“A total of P372.5 million was abandoned across the ministries,” Letebele said.
Other leakages appear to simply be the result of careless handling of public funds. An audit of food
While the gnats go unstrained, other critical government services suffer, particularly the health sector, where the Auditor General notes rampant dilapidation and decay of facilities. At Sbrana Psychiatric Hospital in Lobatse, the country’s main referral for mental health issues, 12 suicides were said to have taken place since 2013 “reportedly facilitated by the fallen ceiling, which had exposed the rafters from which patients had hanged themselves”.
At Athlone Hospital across town, Letebele found only four working toilets out of 30 at the 170-bed facility. At Peleng Clinic, also in the border town, the staff toilet was leaking, as was the patient’s toilet sink, while the main locks were broken.
The Public Accounts Committee, which takes ministries to task on the findings of the Auditor General, has regularly expressed its exasperation with the leakages in public finance management. Writing in 2015, the committee’s current chair, Dithapelo Keorapetse expressed his irritation.
“There is a serious problem of capacity and will to collect government revenue including lots of money owed to government,” he said in a commentary published by Mmegi.
“The government loses a lot of money through overpayments including to dead and retired people.
“In some cases negligence, corruption and incompetence were suspected.
“It is clear that through the eGovernment project, ministries and departments have to improve their systems for effectiveness and efficiency, especially in financial and human resource management.”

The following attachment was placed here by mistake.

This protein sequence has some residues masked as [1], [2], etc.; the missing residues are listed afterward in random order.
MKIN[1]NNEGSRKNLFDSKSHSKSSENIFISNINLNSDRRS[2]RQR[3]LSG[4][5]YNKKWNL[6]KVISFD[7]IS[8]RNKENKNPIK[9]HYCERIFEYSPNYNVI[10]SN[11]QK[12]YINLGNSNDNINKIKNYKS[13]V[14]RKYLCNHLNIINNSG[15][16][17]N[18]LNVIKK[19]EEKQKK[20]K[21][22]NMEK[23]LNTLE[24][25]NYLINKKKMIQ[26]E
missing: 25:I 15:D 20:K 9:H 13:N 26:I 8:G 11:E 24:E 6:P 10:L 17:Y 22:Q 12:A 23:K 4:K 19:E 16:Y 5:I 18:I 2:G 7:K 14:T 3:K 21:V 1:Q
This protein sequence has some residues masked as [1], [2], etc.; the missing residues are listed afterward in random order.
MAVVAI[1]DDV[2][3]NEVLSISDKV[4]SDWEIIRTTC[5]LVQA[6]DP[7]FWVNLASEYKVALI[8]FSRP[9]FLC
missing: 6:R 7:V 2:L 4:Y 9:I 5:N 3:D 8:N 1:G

Nehemiah Modubule, the PAC chair between 2012 and 2015, recalls that the committee at one point suggested that punitive measures be taken against accounting officers for the leakages in public revenues.
“These are government monies and developments are not taking place, while these monies are lying elsewhere,” he told Mmegi this week.
“People are not being penalised, but if they were and made to account for those lapses, you would see effective management.
“The most severe punishment at the moment is that someone resigns. They lose their job, but we have lost our money.
“Without punishment, a culture develops and it becomes entrenched, making it difficult to get rid of.”
The entrenchment of a ‘culture’ can be seen in perennial issue of ‘unretired imprests’ travel allowances civil servants have a tendency of not accounting for.
By government’s accounting rules, these imprests should be reconciled once officers return from trips, but very often accounting officers are forced to deduct these from salaries or benefits and in many cases, the Auditor General has noted that recoveries tend to be done with the same languid pace as other collections.
In the year to March 2019, outstanding travel imprests stood at P25 million, with about 10% of these classified as ‘non-moving’ suggesting the date back years.
“During my days in the PAC, we noted that civil servants viewed imprests as loans that would be deducted from their pay, while those tasked with collecting them, were not doing their jobs,” Modubule says.
“I don’t know why government continues with giving imprests.
“It would be better to give them vouchers rather than money, because money tempts people to use it for other purposes.”
For her part, Letebele has frequently made suggestions around imprests and other leakages, but appears to note a resistance to her ideas.
In a year in which the coronavirus has blighted the budget’s traditional revenue lines leaving a P13 billion deficit for this year, straining the gnats will be as important as straining the camels.